Plant Profiles Conospermum

There are around 53 species in the genus Conospermum, most of which are endemic to south-western Western Australia. There are nine species in the eastern states. Conospermum belongs to the protea family (Proteaceae) and the plants are commonly known as smoke bush. In their natural state, they are found on well-drained, sandy soils. They are sometimes found on the edges of swamps and are generally among plants of a similar height, ensuring they receive plenty of sunlight. The ‘smoke bush’ term arises from the masses of white to greyish flowers that appear in thick masses giving the impression of smoke. The smooth-margined leaves are simple, spirally arranged and may be very elongated.

Some of the species are well-known and relatively common.

Conospermum burgessiorum grows to 3 metres and comes from the mountainous areas of south-east Queensland and north-east New South Wales. The young branches are hairy, becoming hairless as they mature. The bell-shaped, cream to white flowers appear in clusters at the ends of the branches. Flowers are produced from spring to early summer.

Another conospermum from the eastern side of Australia is Conospermum longifolium (long-leaf coneseeds). This erect, slender shrub occurs in heath, woodland and sandstone country. The long, spathulate leaves are wider at the tip and taper to their base. The white flowers are hairy on the upper surface. They are produced on long stalks in winter through to spring.

Conospermum teretifolium is found in the south coast heaths of Western Australia. The bare branches have rush-like leaves which may reach 30cm in length. White to cream tubular flowers are produced from spring to summer. It requires really well-drained soil.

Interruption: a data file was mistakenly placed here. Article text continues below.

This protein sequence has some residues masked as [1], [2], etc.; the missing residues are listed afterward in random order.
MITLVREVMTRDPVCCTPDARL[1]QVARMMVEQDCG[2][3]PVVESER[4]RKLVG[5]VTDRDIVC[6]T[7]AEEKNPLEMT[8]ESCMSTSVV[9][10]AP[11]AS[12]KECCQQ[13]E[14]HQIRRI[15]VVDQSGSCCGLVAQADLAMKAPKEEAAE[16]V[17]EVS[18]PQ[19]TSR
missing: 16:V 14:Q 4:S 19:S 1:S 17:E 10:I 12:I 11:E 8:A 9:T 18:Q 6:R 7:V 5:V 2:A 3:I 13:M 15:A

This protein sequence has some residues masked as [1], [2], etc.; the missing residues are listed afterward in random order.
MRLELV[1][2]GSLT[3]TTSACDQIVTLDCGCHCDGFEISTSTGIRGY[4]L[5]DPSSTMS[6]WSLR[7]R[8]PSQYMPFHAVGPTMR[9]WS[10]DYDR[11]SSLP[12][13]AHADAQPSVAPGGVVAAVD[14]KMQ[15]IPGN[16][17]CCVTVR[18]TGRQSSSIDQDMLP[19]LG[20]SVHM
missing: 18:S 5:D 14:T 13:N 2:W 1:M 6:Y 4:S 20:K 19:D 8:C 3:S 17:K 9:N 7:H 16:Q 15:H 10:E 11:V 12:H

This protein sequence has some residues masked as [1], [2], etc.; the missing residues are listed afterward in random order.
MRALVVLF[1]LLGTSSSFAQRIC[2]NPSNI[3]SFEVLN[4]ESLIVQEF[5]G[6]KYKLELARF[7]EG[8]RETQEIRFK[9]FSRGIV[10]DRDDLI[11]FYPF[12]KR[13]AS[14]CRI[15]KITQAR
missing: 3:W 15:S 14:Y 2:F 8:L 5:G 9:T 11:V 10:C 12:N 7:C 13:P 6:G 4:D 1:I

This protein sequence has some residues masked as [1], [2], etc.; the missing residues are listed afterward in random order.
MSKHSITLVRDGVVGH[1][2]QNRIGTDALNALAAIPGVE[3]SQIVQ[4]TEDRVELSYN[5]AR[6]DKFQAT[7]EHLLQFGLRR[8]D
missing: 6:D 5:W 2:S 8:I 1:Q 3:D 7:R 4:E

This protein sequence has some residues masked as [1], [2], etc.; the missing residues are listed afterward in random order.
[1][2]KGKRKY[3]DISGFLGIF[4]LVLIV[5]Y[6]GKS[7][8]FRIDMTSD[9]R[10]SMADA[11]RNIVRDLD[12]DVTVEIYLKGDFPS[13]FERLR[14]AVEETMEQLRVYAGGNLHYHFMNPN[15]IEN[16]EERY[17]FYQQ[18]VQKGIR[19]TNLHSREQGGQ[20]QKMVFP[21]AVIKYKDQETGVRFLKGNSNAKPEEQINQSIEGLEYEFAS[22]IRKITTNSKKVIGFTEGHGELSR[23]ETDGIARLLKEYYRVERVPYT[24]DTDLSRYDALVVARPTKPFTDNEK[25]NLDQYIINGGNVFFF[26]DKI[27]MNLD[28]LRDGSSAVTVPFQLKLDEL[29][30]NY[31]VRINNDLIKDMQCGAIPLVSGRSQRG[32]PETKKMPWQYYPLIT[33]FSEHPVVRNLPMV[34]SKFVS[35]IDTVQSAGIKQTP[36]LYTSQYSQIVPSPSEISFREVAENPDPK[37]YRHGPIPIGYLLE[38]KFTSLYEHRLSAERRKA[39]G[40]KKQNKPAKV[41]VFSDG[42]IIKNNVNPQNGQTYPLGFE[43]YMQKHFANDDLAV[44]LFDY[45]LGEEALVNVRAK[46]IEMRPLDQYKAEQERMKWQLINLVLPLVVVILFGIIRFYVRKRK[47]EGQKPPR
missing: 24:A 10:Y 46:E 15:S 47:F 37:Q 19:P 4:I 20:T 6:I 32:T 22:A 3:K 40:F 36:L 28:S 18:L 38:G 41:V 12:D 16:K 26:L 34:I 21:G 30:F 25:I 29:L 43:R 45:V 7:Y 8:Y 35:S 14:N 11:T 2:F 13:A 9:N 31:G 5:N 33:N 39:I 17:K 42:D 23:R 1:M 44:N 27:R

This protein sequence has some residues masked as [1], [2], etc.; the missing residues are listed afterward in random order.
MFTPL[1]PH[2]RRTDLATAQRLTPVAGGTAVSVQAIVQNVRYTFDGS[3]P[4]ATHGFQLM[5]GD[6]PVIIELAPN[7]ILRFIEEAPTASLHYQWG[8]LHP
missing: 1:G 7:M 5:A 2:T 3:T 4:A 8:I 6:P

Most widespread of the WA species is Comospermum stoechadis. It is popular as a cut flower. It is a spreading shrub and is densely branched. The leaves are needle-like and curved. Although covered in hairs while immature, the hairs disappear as the leaf ages. The white to grey flowers are very woolly and are produced in spring.

Conospermum triplinervium is native to the Perth region and nearby wheatbelt area. It is almost tree-like reaching a height of 4.5 metres and with erect branches. White to grey flowers are borne on spikes. The flowers are tubular and densely woolly.

Smoke-bush will not thrive in hot and humid climates. They are ideal for semi-arid areas with light soils and excellent drainage. While they will survive light frosts, heavy frosts are a different matter. Bushy growth can be promoted by pruning lightly after flowering. Propagation is best undertaken by taking cuttings from vigorous shoots. The flowers are long-lasting and popular for floral arrangements and decoration.